Doctors prescribe complete vocal rest for hoarse Clinton Keep mum or get worse, physicians tell president


WASHINGTON -- President Clinton, enduring a seventh day of severe hoarseness, was ordered by two physicians yesterday to immediately desist from speaking.

Aside from causing a strain on a man who is voluble even by the standards of his profession, the dictum has thrown a crimp into his efforts to fill the many openings in the Cabinet and White House staff. That process requires long conversations with top aides and prospective appointees.

Clinton's voice, which has failed periodically for years, was almost gone by the time he returned a week ago from a trip to Asia. Since then, he has sipped hot tea, sucked lozenges and kept his public schedule to a minimum. But in attending to his staff reorganization, the president has held lengthy conversations each day.

Yesterday, two doctors summoned to the White House told the president that if he continues to talk, he simply won't get better.

The physicians altered the dosage of an antacid prescription that exacerbates the president's throat condition, said Mike McCurry, Clinton's spokesman.

After performing a fiber-optic probe of the president's vocal cords, the doctors confirmed the diagnosis of Clinton's regular physician, Dr. Connie Mariano: Clinton's voice is failing because of overuse, dry air on Air Force One, a reflux condition that causes stomach acid to rise into his esophagus and, perhaps, allergies.

The solution, doctors say, is "complete vocal rest," McCurry said.

"They would think a period of three to four days would be sufficient, but there is at least some evidence that the patient is not following doctor's orders already," McCurry said. "It seemed to have gotten better over Thanksgiving, when he rested a bit, but it seems to have gotten worse when he started yakking this week. So the doctor is saying: 'No more yak.' "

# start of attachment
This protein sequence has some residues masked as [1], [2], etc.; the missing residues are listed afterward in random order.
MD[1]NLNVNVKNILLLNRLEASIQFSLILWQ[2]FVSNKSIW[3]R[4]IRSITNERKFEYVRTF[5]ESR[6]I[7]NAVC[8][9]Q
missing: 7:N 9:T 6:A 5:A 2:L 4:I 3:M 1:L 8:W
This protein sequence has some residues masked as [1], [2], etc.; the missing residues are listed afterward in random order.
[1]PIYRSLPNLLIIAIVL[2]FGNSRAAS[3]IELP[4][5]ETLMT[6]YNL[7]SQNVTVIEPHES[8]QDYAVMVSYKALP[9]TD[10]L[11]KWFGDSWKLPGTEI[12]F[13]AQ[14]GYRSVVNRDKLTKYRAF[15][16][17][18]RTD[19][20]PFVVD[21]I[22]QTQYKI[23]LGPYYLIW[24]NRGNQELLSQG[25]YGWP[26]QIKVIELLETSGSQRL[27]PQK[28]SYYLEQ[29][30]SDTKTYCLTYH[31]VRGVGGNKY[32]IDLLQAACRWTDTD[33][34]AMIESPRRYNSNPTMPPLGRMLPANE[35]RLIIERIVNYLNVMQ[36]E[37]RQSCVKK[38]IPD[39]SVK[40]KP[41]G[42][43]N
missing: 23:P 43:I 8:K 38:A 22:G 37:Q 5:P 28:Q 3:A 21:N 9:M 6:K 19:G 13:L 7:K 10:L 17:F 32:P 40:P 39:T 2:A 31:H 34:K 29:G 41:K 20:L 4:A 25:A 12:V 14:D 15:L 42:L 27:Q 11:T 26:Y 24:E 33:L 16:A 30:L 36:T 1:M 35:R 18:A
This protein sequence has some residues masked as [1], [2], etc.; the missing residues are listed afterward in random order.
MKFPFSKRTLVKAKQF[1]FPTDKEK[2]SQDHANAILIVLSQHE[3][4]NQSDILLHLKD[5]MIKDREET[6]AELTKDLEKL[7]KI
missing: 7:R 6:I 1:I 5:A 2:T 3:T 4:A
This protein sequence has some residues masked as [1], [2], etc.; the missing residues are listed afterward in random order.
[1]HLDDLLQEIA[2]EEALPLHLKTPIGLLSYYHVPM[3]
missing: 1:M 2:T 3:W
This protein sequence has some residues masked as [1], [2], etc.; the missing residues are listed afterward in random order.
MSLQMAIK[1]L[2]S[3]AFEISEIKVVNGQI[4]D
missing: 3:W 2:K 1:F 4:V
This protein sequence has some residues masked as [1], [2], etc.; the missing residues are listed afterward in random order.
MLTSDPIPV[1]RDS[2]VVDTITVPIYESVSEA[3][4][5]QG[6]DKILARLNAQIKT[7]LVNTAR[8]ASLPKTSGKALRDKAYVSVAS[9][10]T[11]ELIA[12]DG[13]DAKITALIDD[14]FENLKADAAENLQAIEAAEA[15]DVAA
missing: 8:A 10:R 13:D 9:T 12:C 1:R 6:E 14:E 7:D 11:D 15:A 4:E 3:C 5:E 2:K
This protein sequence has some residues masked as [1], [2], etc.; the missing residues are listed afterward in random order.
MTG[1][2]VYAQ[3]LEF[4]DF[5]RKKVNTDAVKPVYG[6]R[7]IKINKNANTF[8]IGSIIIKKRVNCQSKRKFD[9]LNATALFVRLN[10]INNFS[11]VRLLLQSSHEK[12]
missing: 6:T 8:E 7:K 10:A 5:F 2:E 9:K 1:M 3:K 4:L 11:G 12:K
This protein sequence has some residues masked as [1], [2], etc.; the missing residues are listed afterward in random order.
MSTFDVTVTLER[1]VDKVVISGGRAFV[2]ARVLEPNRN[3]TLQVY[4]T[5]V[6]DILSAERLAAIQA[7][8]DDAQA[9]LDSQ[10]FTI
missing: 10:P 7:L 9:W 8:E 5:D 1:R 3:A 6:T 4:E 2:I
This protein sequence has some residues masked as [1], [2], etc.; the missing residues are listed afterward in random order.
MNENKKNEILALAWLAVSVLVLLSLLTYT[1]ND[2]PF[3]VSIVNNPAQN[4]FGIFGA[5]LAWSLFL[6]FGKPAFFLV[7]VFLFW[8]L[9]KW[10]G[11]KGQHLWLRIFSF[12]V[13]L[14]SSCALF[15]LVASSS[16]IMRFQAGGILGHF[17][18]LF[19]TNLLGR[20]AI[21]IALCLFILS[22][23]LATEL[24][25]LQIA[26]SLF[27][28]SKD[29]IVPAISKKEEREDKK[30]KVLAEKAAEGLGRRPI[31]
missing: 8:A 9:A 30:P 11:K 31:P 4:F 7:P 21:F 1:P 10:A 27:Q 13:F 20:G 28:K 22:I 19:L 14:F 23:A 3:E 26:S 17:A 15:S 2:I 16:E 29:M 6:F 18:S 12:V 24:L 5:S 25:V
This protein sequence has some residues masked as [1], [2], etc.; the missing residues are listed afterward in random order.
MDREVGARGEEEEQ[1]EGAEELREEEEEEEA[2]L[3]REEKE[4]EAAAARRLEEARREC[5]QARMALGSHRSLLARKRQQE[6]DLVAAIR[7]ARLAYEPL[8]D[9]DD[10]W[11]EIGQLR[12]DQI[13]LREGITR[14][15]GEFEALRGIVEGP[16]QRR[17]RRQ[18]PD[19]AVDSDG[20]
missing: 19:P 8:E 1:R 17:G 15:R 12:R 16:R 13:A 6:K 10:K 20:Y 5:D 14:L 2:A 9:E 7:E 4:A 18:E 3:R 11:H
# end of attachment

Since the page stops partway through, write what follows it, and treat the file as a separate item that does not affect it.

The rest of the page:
Those instructions come at an awkward time for Clinton. He is nearing a decision on his new foreign policy team but sought a couple of additional conversations before signing off on the new moves, aides said. He is eager to announce the new names himself.

Yesterday, a frustrated president gave up and went golfing.

But another potential challenge to his vocal cords awaits: the Christmas entertainment season. The first of dozens of White House parties was last night, and Clinton typically talks to each of the thousands of guests who make their way through the receiving lines.

"All of the members of Congress who are here for the Congressional Ball tonight will get a handshake and a smile, but not the cheerful words of welcome that the president usually provides," McCurry said. "The good news is, it makes the reception line go faster. Probably."

Pub Date: 12/05/96

Copyright © 2019, The Baltimore Sun, a Baltimore Sun Media Group publication | Place an Ad